Jun Chen is a non-Jewish New Voices writer at Indiana University. In Part I of a three-part series called Non-Members of The Tribe, Chen writes about her own experiences getting to know the Jewish people and about why young Chinese have an affinity for the Jews. In Parts II and III, coming over the next two weeks, she will profile other non-Jews who have become deeply involved with the Jewish community in Bloomington, Ind.
Part 1: Jun Chen
Chinese | Graduate student | Journalist covering the Jewish community
Indiana University (Bloomington, Ind.)—
It was 10 years ago that my father told me for the first time what the Israeli-Palestinian conflict was. We both sat in front of the T.V. watching the news, which said the 2000 Camp David peace talks between Israelis and Palestinians were set to begin. My father was just an engineer then, but he has the best memory among everyone I know. He said what he most wanted to provide me with was multi-cultural awareness and the capacity for independent thought, things that were not highly regarded in China in the days before the new climate of openness began to prevail. One reason I remember this so vividly is that just a few days after our talk it was Sept. 11, 2001.
I am a member of the so-called “post-’80 generations” in China, the first generation born after the economic reforms and China’s one-child policy. We stand out in China for the self-aware discussions of social values and the role of the government in much the same way that Baby-Boomers stood out among Americans when they were young. My peers are increasingly unwilling to accept the hypocrisy of Chinese authorities. Our mistrust of our leaders runs deep, and there is a keen desire to understand other cultures.
For this young, well-educated Chinese generation, Jewish culture has been one of the few foreign cultures that comes naturally. The Nanjing Massacre in 1937, when hundreds of thousands Chinese were murdered in a six-week period during the Second Sino-Japanese war, occupies a similar place in the Chinese mind to that of the Holocaust in the Jewish mind. And the dilemmas of identity examined in some American Jewish literature also resonate with the young elite of China, anxious about their sense of self in a society with a huge spiritual void.
Because of the respect for Jewish culture, anti-Semitism in China is merely a term to be explained in history classes. Before visiting America or Europe, many Chinese take it for granted that this centuries-long hatred is disappearing in the post-Holocaust world.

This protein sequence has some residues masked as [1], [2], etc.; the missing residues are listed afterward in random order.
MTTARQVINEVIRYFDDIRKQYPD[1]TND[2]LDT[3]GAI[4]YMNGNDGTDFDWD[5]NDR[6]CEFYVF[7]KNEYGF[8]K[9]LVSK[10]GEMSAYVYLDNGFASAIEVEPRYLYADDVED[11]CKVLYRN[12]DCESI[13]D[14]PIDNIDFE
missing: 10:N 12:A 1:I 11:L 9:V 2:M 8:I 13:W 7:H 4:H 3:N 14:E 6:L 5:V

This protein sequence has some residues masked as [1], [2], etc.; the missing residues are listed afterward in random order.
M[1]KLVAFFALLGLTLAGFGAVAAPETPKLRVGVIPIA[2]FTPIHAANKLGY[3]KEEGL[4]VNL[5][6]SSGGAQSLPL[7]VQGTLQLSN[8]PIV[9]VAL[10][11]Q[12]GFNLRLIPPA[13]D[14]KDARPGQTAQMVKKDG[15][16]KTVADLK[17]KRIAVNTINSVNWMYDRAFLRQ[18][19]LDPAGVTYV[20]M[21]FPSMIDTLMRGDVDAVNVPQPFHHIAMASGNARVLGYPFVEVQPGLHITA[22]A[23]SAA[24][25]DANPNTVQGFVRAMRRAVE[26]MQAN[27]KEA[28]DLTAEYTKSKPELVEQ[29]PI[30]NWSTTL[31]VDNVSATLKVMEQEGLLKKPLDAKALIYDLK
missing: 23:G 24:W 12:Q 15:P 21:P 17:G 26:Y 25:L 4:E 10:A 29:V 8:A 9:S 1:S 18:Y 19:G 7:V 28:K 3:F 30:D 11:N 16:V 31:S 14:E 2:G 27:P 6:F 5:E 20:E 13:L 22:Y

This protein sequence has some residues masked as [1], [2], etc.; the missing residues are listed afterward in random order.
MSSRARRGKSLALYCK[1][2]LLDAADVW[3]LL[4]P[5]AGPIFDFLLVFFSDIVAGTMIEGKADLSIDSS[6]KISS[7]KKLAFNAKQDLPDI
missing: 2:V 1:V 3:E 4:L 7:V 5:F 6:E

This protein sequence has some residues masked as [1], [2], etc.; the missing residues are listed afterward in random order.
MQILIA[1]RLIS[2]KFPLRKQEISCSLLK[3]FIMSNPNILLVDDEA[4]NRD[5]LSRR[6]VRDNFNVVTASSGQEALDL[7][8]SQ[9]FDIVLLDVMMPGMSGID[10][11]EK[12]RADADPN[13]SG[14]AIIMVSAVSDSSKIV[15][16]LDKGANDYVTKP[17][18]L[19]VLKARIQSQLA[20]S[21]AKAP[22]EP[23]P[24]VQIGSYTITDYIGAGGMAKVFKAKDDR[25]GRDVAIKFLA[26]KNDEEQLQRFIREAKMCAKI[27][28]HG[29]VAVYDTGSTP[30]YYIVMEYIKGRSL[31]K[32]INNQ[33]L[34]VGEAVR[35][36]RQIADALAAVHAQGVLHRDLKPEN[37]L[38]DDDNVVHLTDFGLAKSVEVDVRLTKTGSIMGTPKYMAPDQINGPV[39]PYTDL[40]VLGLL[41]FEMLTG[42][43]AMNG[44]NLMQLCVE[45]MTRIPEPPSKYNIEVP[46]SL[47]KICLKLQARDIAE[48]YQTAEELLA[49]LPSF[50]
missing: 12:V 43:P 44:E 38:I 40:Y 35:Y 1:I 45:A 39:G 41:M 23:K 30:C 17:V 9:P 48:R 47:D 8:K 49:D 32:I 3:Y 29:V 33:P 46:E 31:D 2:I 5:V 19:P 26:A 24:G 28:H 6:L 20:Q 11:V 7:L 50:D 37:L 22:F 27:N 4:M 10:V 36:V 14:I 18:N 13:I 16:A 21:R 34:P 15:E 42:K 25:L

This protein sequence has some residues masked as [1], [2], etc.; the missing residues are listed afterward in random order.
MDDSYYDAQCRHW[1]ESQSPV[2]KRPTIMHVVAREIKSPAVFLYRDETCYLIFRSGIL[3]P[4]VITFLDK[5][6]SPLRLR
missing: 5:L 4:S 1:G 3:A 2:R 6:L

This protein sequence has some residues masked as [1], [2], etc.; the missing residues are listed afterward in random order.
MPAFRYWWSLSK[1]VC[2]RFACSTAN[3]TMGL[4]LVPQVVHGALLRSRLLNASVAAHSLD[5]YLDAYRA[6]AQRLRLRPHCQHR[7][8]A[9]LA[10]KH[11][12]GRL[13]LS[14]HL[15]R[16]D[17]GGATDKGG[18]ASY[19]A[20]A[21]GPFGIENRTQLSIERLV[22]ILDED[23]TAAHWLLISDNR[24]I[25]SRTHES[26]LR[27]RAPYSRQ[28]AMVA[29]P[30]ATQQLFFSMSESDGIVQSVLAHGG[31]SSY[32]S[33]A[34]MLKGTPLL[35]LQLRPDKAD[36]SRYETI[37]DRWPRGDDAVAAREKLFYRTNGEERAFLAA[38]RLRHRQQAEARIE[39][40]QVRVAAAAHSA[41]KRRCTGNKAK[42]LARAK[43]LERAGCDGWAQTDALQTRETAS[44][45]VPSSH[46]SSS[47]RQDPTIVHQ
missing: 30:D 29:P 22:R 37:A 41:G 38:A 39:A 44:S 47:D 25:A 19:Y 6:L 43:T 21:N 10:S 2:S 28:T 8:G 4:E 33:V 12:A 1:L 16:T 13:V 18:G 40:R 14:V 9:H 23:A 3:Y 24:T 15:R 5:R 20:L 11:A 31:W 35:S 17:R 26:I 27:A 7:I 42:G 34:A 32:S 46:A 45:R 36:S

Since I began to cover Jewish issues in America almost a year ago, what has struck with me most vividly is how paradoxically American Jews view themselves and the negative attitudes some people have toward them. They support Israel in many ways, but they held more moderate and liberal views of what Israeli government policies will prevent Israel from risking isolation. Some American Jews criticize Israel, but they would never know when these criticisms would be labeled “anti-Israel” or “Self-hating”.
Meanwhile, Jewish identity is also a delicate and intricate subject. Throughout the 20th century and into the 21st, Jews have struggled with some basic questions about their identity quest: Open or exclusive? Whisper or speak up? Assimilate or remain distinct? While having a fear of being disappearing in American societies, many American Jews still feel very much part of this county.
I sat down in Bloomington with people who are not Jews, but are now heavily involved with the Jewish community. (In four parts over the next three weeks, my interviews with them will be published here at New Voices.) They talked about how they view the Jews and the Jewish culture with which they come into contact. So do they see Jews as a contradictory cultural figure as what we can see in the ongoing public debate? A winner or a plague? A victim or a victimizer? The answer is all of the above.
It has always been challenging to discuss ideas of a society and culture that is vastly different from our own. But as an old Chinese saying goes, you have no right to hate, unless you understand the one you hate as much as you understand yourself.
Jun Chen is a journalism graduate student at Indiana University. She is a Chinese girl, a news junkie and music snob who believes there is inherent value in extending our sense of what a human life can be.